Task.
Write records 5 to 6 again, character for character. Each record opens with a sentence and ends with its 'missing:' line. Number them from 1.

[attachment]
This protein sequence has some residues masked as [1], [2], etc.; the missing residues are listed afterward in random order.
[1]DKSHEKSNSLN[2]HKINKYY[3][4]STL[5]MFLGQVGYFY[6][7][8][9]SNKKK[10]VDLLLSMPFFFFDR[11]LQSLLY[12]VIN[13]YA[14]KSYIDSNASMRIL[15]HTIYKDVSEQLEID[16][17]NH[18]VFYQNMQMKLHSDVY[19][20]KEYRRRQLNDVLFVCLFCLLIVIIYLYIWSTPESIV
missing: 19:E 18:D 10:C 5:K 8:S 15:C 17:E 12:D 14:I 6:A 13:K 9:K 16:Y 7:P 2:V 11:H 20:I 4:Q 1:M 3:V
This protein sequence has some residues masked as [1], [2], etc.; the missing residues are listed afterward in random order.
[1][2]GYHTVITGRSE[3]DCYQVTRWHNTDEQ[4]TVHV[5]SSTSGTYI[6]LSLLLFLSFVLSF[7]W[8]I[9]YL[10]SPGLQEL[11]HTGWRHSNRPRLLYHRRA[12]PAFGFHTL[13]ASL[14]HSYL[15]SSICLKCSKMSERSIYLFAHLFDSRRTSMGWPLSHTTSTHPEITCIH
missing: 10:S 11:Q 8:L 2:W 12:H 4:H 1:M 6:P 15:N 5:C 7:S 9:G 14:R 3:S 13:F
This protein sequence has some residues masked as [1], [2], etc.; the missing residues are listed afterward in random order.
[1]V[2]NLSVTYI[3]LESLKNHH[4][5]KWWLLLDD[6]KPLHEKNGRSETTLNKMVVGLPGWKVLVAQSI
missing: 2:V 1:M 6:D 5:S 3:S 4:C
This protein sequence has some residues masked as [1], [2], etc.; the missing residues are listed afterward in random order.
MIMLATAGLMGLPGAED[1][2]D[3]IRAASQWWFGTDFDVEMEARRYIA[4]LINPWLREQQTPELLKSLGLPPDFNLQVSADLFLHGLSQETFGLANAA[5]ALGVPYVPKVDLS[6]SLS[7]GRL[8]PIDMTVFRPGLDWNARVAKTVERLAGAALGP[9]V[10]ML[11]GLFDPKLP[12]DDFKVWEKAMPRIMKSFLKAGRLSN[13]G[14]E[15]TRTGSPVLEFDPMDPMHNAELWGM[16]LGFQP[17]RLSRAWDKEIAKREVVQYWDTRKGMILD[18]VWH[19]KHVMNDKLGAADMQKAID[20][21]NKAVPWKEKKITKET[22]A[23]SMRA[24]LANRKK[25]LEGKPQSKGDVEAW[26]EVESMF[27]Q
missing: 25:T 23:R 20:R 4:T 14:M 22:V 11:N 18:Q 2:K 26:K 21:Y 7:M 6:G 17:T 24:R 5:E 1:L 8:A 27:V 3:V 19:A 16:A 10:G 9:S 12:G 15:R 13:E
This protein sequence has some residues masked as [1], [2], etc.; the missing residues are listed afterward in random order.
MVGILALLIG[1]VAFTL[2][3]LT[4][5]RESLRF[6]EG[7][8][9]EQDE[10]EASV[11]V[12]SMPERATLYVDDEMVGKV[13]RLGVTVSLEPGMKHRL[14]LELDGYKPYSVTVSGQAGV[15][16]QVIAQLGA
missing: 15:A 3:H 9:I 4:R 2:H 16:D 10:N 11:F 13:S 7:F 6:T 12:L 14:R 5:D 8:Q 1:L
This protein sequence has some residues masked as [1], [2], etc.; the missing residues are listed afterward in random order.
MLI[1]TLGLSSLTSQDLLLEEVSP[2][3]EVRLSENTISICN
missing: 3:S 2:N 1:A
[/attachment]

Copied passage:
This protein sequence has some residues masked as [1], [2], etc.; the missing residues are listed afterward in random order.
MVGILALLIG[1]VAFTL[2][3]LT[4][5]RESLRF[6]EG[7][8][9]EQDE[10]EASV[11]V[12]SMPERATLYVDDEMVGKV[13]RLGVTVSLEPGMKHRL[14]LELDGYKPYSVTVSGQAGV[15][16]QVIAQLGA
missing: 15:A 3:H 9:I 4:R 2:H 16:D 10:N 11:F 13:S 7:F 6:T 12:L 14:R 5:D 8:Q 1:L
This protein sequence has some residues masked as [1], [2], etc.; the missing residues are listed afterward in random order.
MLI[1]TLGLSSLTSQDLLLEEVSP[2][3]EVRLSENTISICN
missing: 3:S 2:N 1:A